Any time you use an idea or quote in your paper from another source, it should be acknowledged in a footnote, including the page number the quote or idea was retrieved from, as well as an entry in the bibliography.
The main components of Chicago Notes & Bibliography style are:
In the text, a superscript footnote number should be placed at the end of a sentence, quotation or clause - ie following any punctuation mark except for a dash:
Murphy and Roberts claim "the Romantics gave priority to ... literature over technology."¹
The corresponding footnote number should appear at the bottom of the same page, and contain the reference to the relevant source, including the page number:
1. Peter Murphy and David Roberts, Dialectic of Romanticism (Maldon, MA: Continuum, 2005), 79.
2. Barry Allen, Knowledge and Civilisation (Boulder, CO: Westview Press, 2004), 244.
3. Murphy and Roberts, Romanticism, 148.
Having already provided the full citation in an earlier footnote, subsequent mentions of a work may be shortened in one of two ways:
Ibid. (abbreviation for Ibidem meaning "in the same place"; do not italicise) can be used when referring to the reference occurring immediately before it. Add the page number only if different:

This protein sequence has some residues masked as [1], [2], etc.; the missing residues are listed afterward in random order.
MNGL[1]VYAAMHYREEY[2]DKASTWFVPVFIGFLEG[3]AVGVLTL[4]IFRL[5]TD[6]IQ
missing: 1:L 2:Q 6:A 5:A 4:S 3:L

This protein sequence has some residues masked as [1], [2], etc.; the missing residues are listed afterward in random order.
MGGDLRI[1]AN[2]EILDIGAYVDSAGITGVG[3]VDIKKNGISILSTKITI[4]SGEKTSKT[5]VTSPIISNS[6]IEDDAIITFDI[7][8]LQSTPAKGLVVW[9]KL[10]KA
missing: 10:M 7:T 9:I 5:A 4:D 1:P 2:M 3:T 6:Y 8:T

3. Peter Murphy and David Roberts, Dialectic of Romanticism (Maldon, MA: Continuum, 2005), 148.
5. Ibid., 143.
6. Murray Pittock, The Edinburgh Companion to Scottish Romanticism (Edinburgh: Edinburgh University Press, 2011), 75-76, Ebrary ebook.
7. Murphy and Roberts, Romanticism, 152.
If Ibid. is used, then it should be used consistently throughout the paper.
The bibliography should be placed at the end of your assignment and begun on a new page. It should have the word Bibliography as a heading, centred above your list of references.
List entries in alphabetical order of the sole or first author's surname, or title if the author is not known (see further examples in this guide).